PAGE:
Acting Prime Minister Peter Turnquest yesterday defended St. Anne’s MP Brent Symonette following his resignation from Cabinet, insisting that there is no evidence to support claims that Symonette used his political post to obtain government contracts.
Turnquest also revealed that the move did not come as a surprise to him or his fellow Cabinet colleagues, as Symonette had previously declared that he would not stay in office past his 65th birthday.
“I would only say this, as far as I am aware, there was never any instance where former minister Symonette made any intervention or asked for any favorable consideration with respect to any project that has been awarded,” he told reporters at Government House following the swearing in of Yamacraw MP Elsworth Johnson to replace Symonette as minister of financial services, trade and industry and immigration.
“I think that is a very, very unfair label that has been put on him, it is not backed up by any shred of fact and, again, it is very unfortunate that we as a community have not grown or matured to the point where we can see successful people advancing and celebrate that success, regardless of what the background is.
“The fact of the matter is these companies employ Bahamians.
“The suggestion that because he has decided to enter public life, that his family ought to suffer, or the employees of these entities ought to suffer, I think [that] is a very disingenuous and a dangerous position for people to take.
“Again, as far as I am aware, never once has [former] Minister Symonette asked any minister or prevailed on any decision with respect to any of these contracts. They’ve won them, as far as I understand, fair and square.”
Symonette’s resignation followed public scrutiny over contracts being awarded to companies his family has an interest in.
Bahamas Hot Mix Company Ltd. was recently awarded contracts by the Water and Sewerage Corporation for work in Long Island and Crooked Island, as well as a $20 million contract for rehabilitation work on a runway and taxiway at Lynden Pindling International Airport.
His children’s trust is a shareholder in the company.
Last year, it was announced that the General Post Office would be moved to Town Centre Mall, which Symonette and his brother own majority shares in.
The optics surrounding the resignation closely mirror Symonette’s 2001 resignation from his position as Airport Authority chairman, also amid controversy over a contract awarded to Bahamas Hot Mix by the Airport Authority.
In an interview with The Nassau Guardian, Symonette rejected the rumors and insisted his decision to step down was really a simple issue.
He noted that in November of last year he advised Prime Minister Dr. Hubert Minnis and his Cabinet colleagues that he would not stay in Cabinet a day past his 65th birthday.
He turns that age on December 2 of this year.
Turnquest said yesterday that this type of succession planning should be commended.
“I commend him for recognizing and stepping aside to give a younger minister an opportunity to contribute,” he said.
“Again, it’s unfortunate that circumstances that are unrelated are being conflated into this development, but, again, this is not a surprise.
“Those who know former Minister Symonette would have had these conversations because, as I said, personally we have had this conversation plenty times, where he has indicated that he does not intend to stay past his 65th birthday.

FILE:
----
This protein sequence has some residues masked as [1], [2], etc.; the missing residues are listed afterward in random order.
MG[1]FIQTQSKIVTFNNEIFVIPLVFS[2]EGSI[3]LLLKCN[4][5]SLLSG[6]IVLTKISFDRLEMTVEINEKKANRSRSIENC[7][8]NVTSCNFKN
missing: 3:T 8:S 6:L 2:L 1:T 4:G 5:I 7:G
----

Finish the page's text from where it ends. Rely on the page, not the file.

“He and the prime minister, as he indicated, came to an agreement that this would be the appropriate time to make the change with the new fiscal year, and, so, again I don’t think there’s anything untoward here.
“It is just following through on a commitment and a personal belief that it’s time to pass onto a new generation.”
The finance minister further thanked Symonette for his “tremendous contribution to the government of The Bahamas and the people of The Bahamas”.
“Being in public life is not easy,” Turnquest added.
“You are subject to so much unfair attacks and criticism, which I think in his case is the epitome of what can happen and is unfortunate. But be that as it may, he has remained dignified and above the fray and I think that’s to his credit and to his family’s credit.”
As for Johnson’s ability to perform in the new position, Turnquest said he has no doubt that he will rise to the challenge.
“This is a very significant portfolio in the government in that it represents 15 percent of our direct GDP, as well as a significantly greater percentage of our overall economic contribution,” he said.
“And, so, the responsibility that’s placed upon him is certainly significant but we have no doubt that he is prepared to take on that challenge and to rise to the demands of the job.
“As you know, we would have come off a year of significant and fast-paced developments.
“We’ve been successful in removing ourselves from several lists and preventing ourselves from going on several other lists.
“Together with myself, the new minister and the attorney general, we will continue to fight and make those interventions as they are necessary, both domestically and internationally, to ensure that we protect and promote the financial services industry, which is, again, so very vital to our overall economic stability and growth.”
Education: Vrije Universiteit Brussel (University of Brussels), MA in Mass Communications